Another week, another new Audi. Two new Audis, in fact. The German car maker has announced a couple more additions to its Q line up of SUVs. The Q4 is a coupe-SUV hybrid that will go up against the BMW X4 and Mercedes GLC Coupe. As its name suggests, it’ll be positioned between the compact Q3 and bigger Q5. At the other end of the scale is the Q8, which will go head to head against the Range Rover. It’s lower and sleeker than the Q7 Audi is also producing. In concept form, it sat only four people, although it seems likely the production version will be a five seater. There’s a 630 litre boot as well. Eagle eyed Audi followers will notice the only SUV slots left to fill are the Q1 and Q6. Watch this space...
Volunteers at Montrose Lifeboat Station welcomed their new vessel to the team with an official naming ceremony. The town’s 13th lifeboat, the Ian Grant Smith, is the first of the RNLI’s new state-of-the-art Shannon class vessels to be stationed in Scotland. The cost of the lifeboat was generously bequeathed to the RNLI by Ruth Grant Smith who died in 2005 and had left money to the RNLI to fund an all-weather lifeboat which was to be named after her husband Ian Grant Smith. Mrs Grant Smith’s niece Margaret Osborne handed over the lifeboat to the RNLI during Saturday’s ceremony and into the care of the Montrose lifeboat crew. Mrs Grant Smith’s family members John Osbourne and Pierre Bonnet then officially named the new boat by pouring whisky from a quaich over the bow to christen her the Ian Grant Smith. Coxswain Scott Murray said: “We were sad to see the old lifeboat go. "She served us well for 26 years, but this new lifeboat is a real leap forward in technology and will allow us to keep doing what we do here for at least the next 25 years.” Developed by the RNLI and powered by water jets rather than propellers, the technology provides the lifeboat with immense capability and supreme manoeuvrability. Capable of 25 knots, the new lifeboat is 50% faster than RNLB Moonbeam, the vessel which has been used by Montrose crews for the past 25 years. Able to cope with all weathers, she is inherently self-righting in the event of a capsize. The Shannon can be launched and recovered from beaches independent of slipways and harbours from a specially designed tractor and carriage, and is flexible enough to lie afloat as is the case at Montrose. Full story and images in Monday’s edition of The Courier.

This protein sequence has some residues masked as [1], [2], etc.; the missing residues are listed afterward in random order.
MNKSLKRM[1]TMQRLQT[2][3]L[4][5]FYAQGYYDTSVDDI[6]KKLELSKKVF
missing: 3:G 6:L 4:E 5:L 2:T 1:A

Audi’s Q2 was one of the first premium compact SUVs on the market. It sits below the Q3, Q5 and the gigantic, seven seat Q7 in Audi’s ever growing range. Although it’s about the same size as the Nissan Juke or Volkswagen T-Roc, its price is comparable with the much larger Nissan X-Trail or Volkswagen Tiguan. Even a basic Q2 will set you back more than £21,000 and top whack is £38,000. Then there’s the options list which is extensive to say the least. My 2.0 automatic diesel Quattro S Line model had a base price of £30,745 but tipped the scales at just over £40,000 once a plethora of additions were totted up. Size isn’t everything, however. In recent years there’s been a trend of buyers wanting a car that’s of premium quality but compact enough to zip around town. It may be a step down in size but the Q2 doesn’t feel any less classy than the rest of Audi’s SUV range. The interior looks great and is user friendly in a way that more mainstream manufacturers have never been able to match. The simple rotary dial and shortcut buttons easily trounce touchscreen systems, making it a cinch to skim through the screen’s menus. https://www.youtube.com/watch?v=4eQ5p5Z7-Ek&list=PLUEXizskBf1nbeiD_LqfXXsKooLOsItB0 There’s a surprising amount of internal space too. I took three large adults from Dundee to Stirling and no one complained about feeling cramped. As long as you don’t have a tall passenger behind a tall driver you can easily fit four adults. At 405 litres the boot’s big too – that’s 50 litres more than a Nissan Juke can muster. Buyers can pick from 1.0 and 1.4 litre petrol engines or 1.6 and 2.0 litre TDIs. Most Q2s are front wheel drive but Audi’s Quattro system is standard on the 2.0 diesel, as is a seven-speed S Tronic gear box. On the road there’s a clear difference between this and SUVs by manufacturers like Nissan, Seat and Ford. Ride quality, while firm, is tremendously smooth. Refinement is excellent too, with road and tyre noise kept out of the cabin. It sits lower than the Q3 or Q5 and this improves handling, lending the Q2 an almost go-kart feel. On a trip out to Auchterhouse, with plenty of snow still on the ground, I was appreciative of the four-wheel drive as well. The Q2 is expensive – though there are some good finance deals out there – but you get what you pay for. Few cars this small feel as good as the Q2 does. Price: £30,745 0-62mph: 8.1 seconds Top speed: 131mph Economy: 58.9mpg CO2 emissions: 125g/km